Over the years that I have been here, my respect for the young generation of Africans has been growing. Being young in a country where not everybody has the same chance and some people are more special than others has its own challenges. Africa is full with talented, well educated young people, but they don’t get jobs because a lot of elder people hold on to their positions. I meet a lot of young people who don’t believe that they can really make a difference. Look at politics in Kenya for example: you will find people in the government who were there already twenty years ago. Young people don’t get a chance. As a consequence, a lot of youngsters engage in illegal activities like drug dealing, robbery, prostitution. A lot of them are often maintaining their families this way. Others leave the country to try their luck elsewhere in the world, sending funds to their families. These highly talented people could help to build this continent. A good example is in the health sector here in Kenya: according to a recent WHO report, Kenya has a shortage of health workers. Not because they are not there, but because they all left the country, looking for greener pastures. Western countries are even recruiting them. At the same moment, a lot of well paid expats are hired and volunteers come in to ‘solve the problems’ of this country. I am waiting for a political party for young people that get up and stand up for the rights of the new generation and force their governments in a friendly way to see and use the potential of the young.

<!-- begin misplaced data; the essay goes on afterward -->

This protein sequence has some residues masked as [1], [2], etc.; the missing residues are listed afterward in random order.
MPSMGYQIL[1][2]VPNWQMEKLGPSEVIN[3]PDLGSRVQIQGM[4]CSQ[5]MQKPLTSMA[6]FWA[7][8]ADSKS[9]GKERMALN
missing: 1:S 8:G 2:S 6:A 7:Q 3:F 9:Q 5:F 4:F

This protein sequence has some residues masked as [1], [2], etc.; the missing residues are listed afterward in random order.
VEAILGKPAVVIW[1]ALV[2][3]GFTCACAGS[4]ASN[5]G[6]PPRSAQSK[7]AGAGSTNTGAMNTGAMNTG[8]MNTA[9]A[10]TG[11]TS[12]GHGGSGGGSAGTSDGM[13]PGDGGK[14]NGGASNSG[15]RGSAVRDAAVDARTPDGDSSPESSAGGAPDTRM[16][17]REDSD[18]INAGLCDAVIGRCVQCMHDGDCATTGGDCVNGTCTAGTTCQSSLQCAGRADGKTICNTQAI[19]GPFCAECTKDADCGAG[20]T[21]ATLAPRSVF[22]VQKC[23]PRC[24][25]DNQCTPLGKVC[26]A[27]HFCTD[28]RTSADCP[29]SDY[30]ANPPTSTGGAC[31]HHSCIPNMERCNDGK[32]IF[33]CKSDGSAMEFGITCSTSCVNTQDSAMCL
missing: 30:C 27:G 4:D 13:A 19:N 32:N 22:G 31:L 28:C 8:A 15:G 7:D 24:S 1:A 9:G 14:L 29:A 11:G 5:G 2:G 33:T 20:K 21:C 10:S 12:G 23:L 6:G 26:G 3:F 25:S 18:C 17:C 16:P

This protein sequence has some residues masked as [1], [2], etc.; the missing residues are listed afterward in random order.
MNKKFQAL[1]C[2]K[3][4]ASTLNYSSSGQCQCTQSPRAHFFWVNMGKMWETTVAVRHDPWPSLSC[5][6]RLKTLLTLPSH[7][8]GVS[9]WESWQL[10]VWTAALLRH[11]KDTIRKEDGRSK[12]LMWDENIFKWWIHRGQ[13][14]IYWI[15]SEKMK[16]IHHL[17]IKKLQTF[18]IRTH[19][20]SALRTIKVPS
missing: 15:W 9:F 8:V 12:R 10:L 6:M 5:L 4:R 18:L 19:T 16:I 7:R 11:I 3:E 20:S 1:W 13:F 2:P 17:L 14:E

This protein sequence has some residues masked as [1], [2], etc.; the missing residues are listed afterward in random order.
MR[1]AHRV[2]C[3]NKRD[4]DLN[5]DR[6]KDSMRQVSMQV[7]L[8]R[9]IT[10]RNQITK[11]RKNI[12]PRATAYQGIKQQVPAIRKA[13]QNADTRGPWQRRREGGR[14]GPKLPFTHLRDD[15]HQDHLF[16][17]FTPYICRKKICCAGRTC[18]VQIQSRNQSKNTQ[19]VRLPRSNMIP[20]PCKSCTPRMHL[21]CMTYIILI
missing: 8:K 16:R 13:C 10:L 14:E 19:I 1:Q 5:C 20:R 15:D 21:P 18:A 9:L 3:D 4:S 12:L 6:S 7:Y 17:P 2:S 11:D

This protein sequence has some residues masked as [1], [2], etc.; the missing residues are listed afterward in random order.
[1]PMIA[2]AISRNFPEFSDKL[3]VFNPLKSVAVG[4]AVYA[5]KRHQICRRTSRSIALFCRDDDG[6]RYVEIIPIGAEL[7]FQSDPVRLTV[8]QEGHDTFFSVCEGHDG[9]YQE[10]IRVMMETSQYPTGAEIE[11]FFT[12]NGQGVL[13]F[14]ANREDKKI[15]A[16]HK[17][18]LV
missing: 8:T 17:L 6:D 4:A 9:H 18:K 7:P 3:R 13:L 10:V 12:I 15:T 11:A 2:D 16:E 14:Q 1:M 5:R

Could job rotation for world leaders work? Ever wondered how Africa would look if we
Shelly Githonga is a Kenyan writer. Last year, her screenplay was selected from the catalog of the Kenyan Scriptwriters Guilt, to be produced. Days before the movies premieres, we talk to her. Who is the writer and what moves her to write about a serious subject as mental health?